INTRODUCTION Multiple sclerosis (MS) often presents with sensory symptoms, which are usually due to spinothalamic or spinal cord disorders; parietal syndrome is, however, very rare as the initial symptom. Likewise, aphasia is also an infrequent symptom of MS; in the few cases that have been reported, it is usually linked to the existence of important pseudotumoral lesions. CASE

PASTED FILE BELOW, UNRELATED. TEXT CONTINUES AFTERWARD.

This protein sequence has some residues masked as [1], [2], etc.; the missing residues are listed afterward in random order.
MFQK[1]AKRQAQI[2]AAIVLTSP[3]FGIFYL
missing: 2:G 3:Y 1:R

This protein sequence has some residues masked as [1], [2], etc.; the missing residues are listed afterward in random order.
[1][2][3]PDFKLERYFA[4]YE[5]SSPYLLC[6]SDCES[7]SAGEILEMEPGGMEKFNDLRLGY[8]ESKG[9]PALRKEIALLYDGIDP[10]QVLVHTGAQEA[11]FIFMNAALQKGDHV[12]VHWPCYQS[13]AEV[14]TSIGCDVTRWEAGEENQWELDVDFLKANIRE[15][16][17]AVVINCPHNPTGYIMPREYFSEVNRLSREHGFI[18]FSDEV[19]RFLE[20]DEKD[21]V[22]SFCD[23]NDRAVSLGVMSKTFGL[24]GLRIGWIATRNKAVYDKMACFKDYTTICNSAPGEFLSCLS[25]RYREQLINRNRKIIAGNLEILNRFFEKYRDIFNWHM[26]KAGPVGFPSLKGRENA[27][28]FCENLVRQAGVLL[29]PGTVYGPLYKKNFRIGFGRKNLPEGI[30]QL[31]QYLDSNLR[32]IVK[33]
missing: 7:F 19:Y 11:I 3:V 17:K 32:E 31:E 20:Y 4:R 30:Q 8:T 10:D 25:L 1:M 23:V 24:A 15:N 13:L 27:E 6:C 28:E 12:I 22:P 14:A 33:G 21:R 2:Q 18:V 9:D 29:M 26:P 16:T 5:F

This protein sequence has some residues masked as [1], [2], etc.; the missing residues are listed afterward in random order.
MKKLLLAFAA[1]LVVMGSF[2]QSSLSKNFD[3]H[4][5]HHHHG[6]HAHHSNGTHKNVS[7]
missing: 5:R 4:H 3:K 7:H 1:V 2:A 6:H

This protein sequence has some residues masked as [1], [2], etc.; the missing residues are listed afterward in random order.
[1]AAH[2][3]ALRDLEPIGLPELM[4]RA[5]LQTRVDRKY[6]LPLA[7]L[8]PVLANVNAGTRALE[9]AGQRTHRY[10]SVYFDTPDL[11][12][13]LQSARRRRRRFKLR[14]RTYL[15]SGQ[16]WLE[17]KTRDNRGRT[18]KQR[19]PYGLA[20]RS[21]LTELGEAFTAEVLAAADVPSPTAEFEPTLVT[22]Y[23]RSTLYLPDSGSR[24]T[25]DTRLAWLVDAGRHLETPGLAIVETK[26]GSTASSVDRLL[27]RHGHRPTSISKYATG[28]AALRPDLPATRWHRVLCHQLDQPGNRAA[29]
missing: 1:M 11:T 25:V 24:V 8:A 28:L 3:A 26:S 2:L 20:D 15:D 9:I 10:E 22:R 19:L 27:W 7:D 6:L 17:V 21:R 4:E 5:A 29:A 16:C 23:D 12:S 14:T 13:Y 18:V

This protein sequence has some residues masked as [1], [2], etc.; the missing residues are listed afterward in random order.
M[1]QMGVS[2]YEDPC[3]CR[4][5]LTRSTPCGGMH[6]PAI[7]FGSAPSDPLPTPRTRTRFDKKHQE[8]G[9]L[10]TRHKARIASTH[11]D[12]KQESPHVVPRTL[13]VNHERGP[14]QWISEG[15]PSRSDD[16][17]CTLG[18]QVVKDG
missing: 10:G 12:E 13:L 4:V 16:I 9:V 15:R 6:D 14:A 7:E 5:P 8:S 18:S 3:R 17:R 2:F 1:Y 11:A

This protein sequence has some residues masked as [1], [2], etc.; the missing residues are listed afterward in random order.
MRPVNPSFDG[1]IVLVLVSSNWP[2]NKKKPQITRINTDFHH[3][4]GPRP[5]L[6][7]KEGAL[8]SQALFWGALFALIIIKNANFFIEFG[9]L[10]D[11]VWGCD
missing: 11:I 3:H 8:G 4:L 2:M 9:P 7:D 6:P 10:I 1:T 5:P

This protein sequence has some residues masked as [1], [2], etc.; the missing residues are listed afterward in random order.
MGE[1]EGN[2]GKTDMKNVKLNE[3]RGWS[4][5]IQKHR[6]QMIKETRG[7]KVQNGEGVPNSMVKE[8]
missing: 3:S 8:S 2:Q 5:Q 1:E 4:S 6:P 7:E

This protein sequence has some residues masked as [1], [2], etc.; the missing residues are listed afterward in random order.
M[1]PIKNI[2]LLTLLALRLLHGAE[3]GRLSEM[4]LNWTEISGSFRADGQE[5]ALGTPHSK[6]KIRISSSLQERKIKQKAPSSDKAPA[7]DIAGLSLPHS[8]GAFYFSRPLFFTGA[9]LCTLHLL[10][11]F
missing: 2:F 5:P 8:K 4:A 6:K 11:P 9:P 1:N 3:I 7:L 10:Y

REPORT We describe the case of a 31-year-old female with a 48-hour history of a progressive clinical picture consisting in nominal aphasia and a sensory parietal syndrome. Magnetic resonance imaging showed a lesion 3.6 cm in diameter that was hyperintense in T2 with perilesional edema and minimal gadolinium uptake, along with other images that revealed increased signal intensity in the periventricular subcortical white matter on the right-hand side and in the left-hand frontal subcortical region. A spectroscopic analysis of the largest lesion revealed that this lesion showed evidence of inflammation, with cell destruction and replacement, although it was not possible to distinguish between a demyelinating disease and a high grade glioma. Hence, a brain biopsy was required in order to reach the final diagnosis of demyelinating pseudotumoral lesion.